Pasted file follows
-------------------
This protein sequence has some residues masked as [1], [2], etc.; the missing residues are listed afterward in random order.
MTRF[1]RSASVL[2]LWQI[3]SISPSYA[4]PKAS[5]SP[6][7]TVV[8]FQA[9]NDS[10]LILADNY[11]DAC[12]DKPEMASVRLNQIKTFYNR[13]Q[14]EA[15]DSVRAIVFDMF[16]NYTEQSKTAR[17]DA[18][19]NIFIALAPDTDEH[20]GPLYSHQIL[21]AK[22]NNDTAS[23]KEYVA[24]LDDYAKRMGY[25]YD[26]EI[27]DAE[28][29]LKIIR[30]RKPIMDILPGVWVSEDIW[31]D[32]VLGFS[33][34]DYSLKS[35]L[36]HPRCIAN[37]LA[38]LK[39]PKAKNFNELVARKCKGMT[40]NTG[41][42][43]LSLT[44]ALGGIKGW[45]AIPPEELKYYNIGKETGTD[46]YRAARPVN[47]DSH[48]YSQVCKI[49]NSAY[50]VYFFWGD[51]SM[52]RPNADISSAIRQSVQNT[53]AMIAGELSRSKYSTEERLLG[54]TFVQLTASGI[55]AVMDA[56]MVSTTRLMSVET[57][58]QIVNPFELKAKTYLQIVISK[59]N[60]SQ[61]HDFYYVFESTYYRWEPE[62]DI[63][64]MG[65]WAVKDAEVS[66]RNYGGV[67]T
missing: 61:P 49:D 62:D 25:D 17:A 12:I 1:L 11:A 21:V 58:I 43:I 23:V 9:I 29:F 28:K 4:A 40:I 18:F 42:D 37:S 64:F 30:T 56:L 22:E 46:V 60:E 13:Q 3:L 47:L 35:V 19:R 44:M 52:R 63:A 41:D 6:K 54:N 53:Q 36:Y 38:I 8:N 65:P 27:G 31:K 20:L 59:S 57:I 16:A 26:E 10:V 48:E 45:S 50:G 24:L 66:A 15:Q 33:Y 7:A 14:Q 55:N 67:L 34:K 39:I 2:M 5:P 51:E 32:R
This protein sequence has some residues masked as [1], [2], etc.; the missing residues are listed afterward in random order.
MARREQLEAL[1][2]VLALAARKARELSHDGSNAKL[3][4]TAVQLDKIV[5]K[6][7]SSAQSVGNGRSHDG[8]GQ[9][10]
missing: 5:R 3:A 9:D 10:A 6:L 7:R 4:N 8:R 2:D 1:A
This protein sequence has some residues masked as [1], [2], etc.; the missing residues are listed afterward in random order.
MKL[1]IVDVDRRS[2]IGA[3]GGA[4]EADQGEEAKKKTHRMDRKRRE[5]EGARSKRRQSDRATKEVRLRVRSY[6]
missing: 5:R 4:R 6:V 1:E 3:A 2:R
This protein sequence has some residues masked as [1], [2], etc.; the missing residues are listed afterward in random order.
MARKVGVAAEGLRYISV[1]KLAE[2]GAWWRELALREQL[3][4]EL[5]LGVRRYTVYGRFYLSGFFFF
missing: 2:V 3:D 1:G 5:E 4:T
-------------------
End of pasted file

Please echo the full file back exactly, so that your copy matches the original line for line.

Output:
This protein sequence has some residues masked as [1], [2], etc.; the missing residues are listed afterward in random order.
MTRF[1]RSASVL[2]LWQI[3]SISPSYA[4]PKAS[5]SP[6][7]TVV[8]FQA[9]NDS[10]LILADNY[11]DAC[12]DKPEMASVRLNQIKTFYNR[13]Q[14]EA[15]DSVRAIVFDMF[16]NYTEQSKTAR[17]DA[18][19]NIFIALAPDTDEH[20]GPLYSHQIL[21]AK[22]NNDTAS[23]KEYVA[24]LDDYAKRMGY[25]YD[26]EI[27]DAE[28][29]LKIIR[30]RKPIMDILPGVWVSEDIW[31]D[32]VLGFS[33][34]DYSLKS[35]L[36]HPRCIAN[37]LA[38]LK[39]PKAKNFNELVARKCKGMT[40]NTG[41][42][43]LSLT[44]ALGGIKGW[45]AIPPEELKYYNIGKETGTD[46]YRAARPVN[47]DSH[48]YSQVCKI[49]NSAY[50]VYFFWGD[51]SM[52]RPNADISSAIRQSVQNT[53]AMIAGELSRSKYSTEERLLG[54]TFVQLTASGI[55]AVMDA[56]MVSTTRLMSVET[57][58]QIVNPFELKAKTYLQIVISK[59]N[60]SQ[61]HDFYYVFESTYYRWEPE[62]DI[63][64]MG[65]WAVKDAEVS[66]RNYGGV[67]T
missing: 61:P 49:D 62:D 25:D 17:A 12:I 1:L 11:A 21:V 58:I 43:I 23:V 9:I 29:F 28:K 4:A 40:I 18:F 42:D 37:S 64:F 30:T 56:L 22:E 46:V 60:E 13:Q 3:L 47:L 35:V 19:R 44:M 52:R 63:A 41:D 6:K 54:N 53:Q 36:Y 38:I 8:N 65:P 27:G 31:K 20:L 59:S 57:I 16:A 26:E 10:V 48:E 45:S 50:G 24:L 66:A 15:Q 33:Y 7:A 14:Q 55:N 67:L 34:K 39:I 2:M 5:P 51:E 32:R
This protein sequence has some residues masked as [1], [2], etc.; the missing residues are listed afterward in random order.
MARREQLEAL[1][2]VLALAARKARELSHDGSNAKL[3][4]TAVQLDKIV[5]K[6][7]SSAQSVGNGRSHDG[8]GQ[9][10]
missing: 5:R 3:A 9:D 10:A 6:L 7:R 4:N 8:R 2:D 1:A
This protein sequence has some residues masked as [1], [2], etc.; the missing residues are listed afterward in random order.
MKL[1]IVDVDRRS[2]IGA[3]GGA[4]EADQGEEAKKKTHRMDRKRRE[5]EGARSKRRQSDRATKEVRLRVRSY[6]
missing: 5:R 4:R 6:V 1:E 3:A 2:R
This protein sequence has some residues masked as [1], [2], etc.; the missing residues are listed afterward in random order.
MARKVGVAAEGLRYISV[1]KLAE[2]GAWWRELALREQL[3][4]EL[5]LGVRRYTVYGRFYLSGFFFF
missing: 2:V 3:D 1:G 5:E 4:T